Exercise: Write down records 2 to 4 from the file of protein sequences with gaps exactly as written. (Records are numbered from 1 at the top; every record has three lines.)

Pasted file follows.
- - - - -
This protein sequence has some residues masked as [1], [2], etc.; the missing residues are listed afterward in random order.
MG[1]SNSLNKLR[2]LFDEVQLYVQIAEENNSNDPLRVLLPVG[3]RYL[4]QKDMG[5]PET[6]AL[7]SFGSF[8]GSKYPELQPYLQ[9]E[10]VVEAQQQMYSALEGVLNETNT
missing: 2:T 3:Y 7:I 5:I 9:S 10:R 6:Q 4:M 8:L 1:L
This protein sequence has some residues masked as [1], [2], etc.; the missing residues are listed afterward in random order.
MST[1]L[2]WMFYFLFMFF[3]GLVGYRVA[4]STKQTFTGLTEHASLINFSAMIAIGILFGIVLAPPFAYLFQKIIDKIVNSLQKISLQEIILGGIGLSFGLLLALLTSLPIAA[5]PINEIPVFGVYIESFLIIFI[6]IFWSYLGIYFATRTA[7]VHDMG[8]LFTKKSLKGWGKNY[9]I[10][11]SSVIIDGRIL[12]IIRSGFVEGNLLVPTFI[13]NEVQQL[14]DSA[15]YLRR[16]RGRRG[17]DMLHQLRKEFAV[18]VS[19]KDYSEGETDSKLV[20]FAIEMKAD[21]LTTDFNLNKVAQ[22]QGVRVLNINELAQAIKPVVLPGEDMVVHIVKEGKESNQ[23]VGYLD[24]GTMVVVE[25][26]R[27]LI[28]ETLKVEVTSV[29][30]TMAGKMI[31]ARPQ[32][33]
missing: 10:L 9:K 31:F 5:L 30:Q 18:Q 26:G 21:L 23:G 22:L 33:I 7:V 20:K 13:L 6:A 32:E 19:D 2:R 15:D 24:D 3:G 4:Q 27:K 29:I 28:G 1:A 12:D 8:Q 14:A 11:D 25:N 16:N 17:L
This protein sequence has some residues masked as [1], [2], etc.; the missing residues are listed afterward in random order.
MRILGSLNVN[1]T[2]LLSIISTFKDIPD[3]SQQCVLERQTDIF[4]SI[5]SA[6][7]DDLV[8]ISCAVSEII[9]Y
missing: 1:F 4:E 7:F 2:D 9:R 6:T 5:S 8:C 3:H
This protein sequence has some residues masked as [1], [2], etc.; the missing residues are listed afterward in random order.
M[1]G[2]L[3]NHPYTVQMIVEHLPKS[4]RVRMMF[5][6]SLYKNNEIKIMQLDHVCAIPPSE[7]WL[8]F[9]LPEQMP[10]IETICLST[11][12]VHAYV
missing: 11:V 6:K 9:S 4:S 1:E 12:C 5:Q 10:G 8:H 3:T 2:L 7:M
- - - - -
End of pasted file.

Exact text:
This protein sequence has some residues masked as [1], [2], etc.; the missing residues are listed afterward in random order.
MST[1]L[2]WMFYFLFMFF[3]GLVGYRVA[4]STKQTFTGLTEHASLINFSAMIAIGILFGIVLAPPFAYLFQKIIDKIVNSLQKISLQEIILGGIGLSFGLLLALLTSLPIAA[5]PINEIPVFGVYIESFLIIFI[6]IFWSYLGIYFATRTA[7]VHDMG[8]LFTKKSLKGWGKNY[9]I[10][11]SSVIIDGRIL[12]IIRSGFVEGNLLVPTFI[13]NEVQQL[14]DSA[15]YLRR[16]RGRRG[17]DMLHQLRKEFAV[18]VS[19]KDYSEGETDSKLV[20]FAIEMKAD[21]LTTDFNLNKVAQ[22]QGVRVLNINELAQAIKPVVLPGEDMVVHIVKEGKESNQ[23]VGYLD[24]GTMVVVE[25][26]R[27]LI[28]ETLKVEVTSV[29][30]TMAGKMI[31]ARPQ[32][33]
missing: 10:L 9:K 31:F 5:L 30:Q 18:Q 26:G 21:L 23:G 22:L 33:I 7:V 20:K 13:L 6:A 32:E 19:D 2:R 15:D 24:D 3:G 4:Q 27:K 29:I 28:G 1:A 12:D 8:Q 14:A 11:D 25:N 16:N 17:L
This protein sequence has some residues masked as [1], [2], etc.; the missing residues are listed afterward in random order.
MRILGSLNVN[1]T[2]LLSIISTFKDIPD[3]SQQCVLERQTDIF[4]SI[5]SA[6][7]DDLV[8]ISCAVSEII[9]Y
missing: 1:F 4:E 7:F 2:D 9:R 6:T 5:S 8:C 3:H
This protein sequence has some residues masked as [1], [2], etc.; the missing residues are listed afterward in random order.
M[1]G[2]L[3]NHPYTVQMIVEHLPKS[4]RVRMMF[5][6]SLYKNNEIKIMQLDHVCAIPPSE[7]WL[8]F[9]LPEQMP[10]IETICLST[11][12]VHAYV
missing: 11:V 6:K 9:S 4:S 1:E 12:C 5:Q 10:G 8:H 3:T 2:L 7:M